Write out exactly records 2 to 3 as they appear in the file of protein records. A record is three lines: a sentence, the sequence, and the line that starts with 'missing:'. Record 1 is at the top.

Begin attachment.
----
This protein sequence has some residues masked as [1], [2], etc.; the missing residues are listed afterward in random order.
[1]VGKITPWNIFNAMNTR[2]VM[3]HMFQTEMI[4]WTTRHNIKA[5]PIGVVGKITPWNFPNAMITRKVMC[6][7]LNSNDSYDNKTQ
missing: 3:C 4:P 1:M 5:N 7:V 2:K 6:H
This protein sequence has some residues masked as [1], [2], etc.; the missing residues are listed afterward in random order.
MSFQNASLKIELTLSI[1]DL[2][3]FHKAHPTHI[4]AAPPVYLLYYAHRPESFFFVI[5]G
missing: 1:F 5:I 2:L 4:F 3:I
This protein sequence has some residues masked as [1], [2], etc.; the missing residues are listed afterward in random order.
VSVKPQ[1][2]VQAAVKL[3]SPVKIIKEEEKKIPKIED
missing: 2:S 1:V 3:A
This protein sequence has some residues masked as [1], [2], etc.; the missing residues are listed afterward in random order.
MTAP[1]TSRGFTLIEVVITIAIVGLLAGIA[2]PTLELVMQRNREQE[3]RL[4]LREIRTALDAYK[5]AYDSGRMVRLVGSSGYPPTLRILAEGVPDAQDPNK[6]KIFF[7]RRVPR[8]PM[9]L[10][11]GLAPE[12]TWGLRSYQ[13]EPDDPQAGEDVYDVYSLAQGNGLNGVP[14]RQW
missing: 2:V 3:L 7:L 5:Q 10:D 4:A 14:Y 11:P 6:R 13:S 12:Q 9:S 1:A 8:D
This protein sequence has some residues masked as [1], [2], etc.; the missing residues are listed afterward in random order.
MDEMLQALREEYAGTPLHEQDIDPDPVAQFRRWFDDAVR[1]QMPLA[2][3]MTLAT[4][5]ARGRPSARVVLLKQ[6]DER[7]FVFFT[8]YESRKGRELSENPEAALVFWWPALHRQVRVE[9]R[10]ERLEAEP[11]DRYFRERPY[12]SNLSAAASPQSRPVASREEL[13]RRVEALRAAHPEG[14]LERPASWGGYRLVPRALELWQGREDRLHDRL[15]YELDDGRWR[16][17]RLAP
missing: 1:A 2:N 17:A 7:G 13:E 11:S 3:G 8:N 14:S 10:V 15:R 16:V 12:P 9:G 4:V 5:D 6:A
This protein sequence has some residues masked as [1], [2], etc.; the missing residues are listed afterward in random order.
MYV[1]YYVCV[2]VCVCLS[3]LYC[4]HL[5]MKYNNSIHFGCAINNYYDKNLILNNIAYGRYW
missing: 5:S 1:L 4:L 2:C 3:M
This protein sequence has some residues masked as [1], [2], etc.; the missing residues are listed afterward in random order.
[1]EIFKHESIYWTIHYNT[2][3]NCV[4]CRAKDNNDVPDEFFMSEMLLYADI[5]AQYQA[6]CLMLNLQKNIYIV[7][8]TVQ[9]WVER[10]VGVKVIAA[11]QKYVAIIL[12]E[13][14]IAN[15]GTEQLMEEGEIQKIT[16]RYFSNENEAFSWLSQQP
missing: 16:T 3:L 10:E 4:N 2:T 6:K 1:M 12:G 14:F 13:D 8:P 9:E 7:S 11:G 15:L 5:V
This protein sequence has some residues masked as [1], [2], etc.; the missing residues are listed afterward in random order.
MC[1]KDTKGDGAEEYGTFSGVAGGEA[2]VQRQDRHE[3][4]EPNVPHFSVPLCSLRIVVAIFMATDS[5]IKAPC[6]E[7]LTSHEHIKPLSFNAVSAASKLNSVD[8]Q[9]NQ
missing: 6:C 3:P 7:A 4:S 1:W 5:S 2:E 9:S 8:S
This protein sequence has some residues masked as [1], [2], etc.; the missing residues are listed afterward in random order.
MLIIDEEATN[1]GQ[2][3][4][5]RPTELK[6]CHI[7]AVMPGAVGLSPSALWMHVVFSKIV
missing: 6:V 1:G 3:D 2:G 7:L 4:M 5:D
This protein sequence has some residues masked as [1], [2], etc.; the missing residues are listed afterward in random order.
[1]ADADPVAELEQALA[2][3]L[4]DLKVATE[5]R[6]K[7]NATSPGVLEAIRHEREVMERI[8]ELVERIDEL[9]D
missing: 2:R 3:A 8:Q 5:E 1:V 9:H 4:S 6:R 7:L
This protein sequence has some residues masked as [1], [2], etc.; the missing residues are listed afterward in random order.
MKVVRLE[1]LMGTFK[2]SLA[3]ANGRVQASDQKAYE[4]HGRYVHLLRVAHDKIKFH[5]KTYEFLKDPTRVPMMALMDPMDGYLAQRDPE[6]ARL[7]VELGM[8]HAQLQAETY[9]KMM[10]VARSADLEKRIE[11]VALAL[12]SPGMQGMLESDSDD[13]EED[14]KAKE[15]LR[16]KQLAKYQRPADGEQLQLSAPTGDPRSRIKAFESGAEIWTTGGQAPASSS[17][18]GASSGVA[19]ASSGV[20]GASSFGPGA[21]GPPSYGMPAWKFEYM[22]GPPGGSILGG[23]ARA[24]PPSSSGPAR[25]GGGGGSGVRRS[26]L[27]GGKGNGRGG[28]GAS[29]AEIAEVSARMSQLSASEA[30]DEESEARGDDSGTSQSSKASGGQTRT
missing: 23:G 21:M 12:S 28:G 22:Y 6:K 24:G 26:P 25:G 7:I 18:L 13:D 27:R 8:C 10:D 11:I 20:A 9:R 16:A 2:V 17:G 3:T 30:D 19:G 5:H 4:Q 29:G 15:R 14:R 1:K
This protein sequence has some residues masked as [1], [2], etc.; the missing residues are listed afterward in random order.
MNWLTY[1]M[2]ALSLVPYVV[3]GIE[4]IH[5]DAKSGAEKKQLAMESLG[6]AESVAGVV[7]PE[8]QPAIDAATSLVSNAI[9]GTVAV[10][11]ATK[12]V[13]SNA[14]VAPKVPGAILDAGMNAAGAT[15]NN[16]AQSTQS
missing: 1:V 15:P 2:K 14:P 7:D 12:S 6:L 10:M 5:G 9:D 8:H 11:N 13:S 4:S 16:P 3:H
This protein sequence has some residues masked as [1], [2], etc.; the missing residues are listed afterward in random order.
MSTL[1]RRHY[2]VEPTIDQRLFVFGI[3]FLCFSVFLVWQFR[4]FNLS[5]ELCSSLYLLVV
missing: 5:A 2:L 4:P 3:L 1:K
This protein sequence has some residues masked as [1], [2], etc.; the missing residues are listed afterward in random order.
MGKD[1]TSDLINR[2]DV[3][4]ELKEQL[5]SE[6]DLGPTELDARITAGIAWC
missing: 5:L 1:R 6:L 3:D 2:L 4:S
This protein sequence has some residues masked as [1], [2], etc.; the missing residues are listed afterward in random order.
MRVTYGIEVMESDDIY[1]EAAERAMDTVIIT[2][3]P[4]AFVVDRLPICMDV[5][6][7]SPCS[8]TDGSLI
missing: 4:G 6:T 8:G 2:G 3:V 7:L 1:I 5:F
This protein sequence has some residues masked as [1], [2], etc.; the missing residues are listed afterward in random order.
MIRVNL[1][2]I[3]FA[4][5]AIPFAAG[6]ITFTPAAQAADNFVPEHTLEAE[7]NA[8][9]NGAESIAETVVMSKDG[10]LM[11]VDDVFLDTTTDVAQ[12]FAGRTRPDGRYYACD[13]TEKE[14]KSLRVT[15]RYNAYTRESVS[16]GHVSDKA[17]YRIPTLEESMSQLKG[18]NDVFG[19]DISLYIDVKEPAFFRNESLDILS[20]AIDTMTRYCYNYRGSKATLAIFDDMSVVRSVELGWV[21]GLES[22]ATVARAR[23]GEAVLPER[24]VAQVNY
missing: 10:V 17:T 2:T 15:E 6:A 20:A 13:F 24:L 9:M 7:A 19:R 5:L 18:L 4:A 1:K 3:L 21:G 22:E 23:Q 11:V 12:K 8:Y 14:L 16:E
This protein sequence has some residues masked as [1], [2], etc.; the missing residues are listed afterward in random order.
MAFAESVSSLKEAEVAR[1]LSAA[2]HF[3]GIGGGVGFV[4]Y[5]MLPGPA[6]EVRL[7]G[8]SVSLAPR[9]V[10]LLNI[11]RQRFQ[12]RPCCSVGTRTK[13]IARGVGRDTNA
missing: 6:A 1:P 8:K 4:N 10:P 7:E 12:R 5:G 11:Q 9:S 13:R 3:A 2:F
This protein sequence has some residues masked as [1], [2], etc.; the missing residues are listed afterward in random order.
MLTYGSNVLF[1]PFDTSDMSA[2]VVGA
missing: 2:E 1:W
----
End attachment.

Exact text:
This protein sequence has some residues masked as [1], [2], etc.; the missing residues are listed afterward in random order.
MSFQNASLKIELTLSI[1]DL[2][3]FHKAHPTHI[4]AAPPVYLLYYAHRPESFFFVI[5]G
missing: 1:F 5:I 2:L 4:F 3:I
This protein sequence has some residues masked as [1], [2], etc.; the missing residues are listed afterward in random order.
VSVKPQ[1][2]VQAAVKL[3]SPVKIIKEEEKKIPKIED
missing: 2:S 1:V 3:A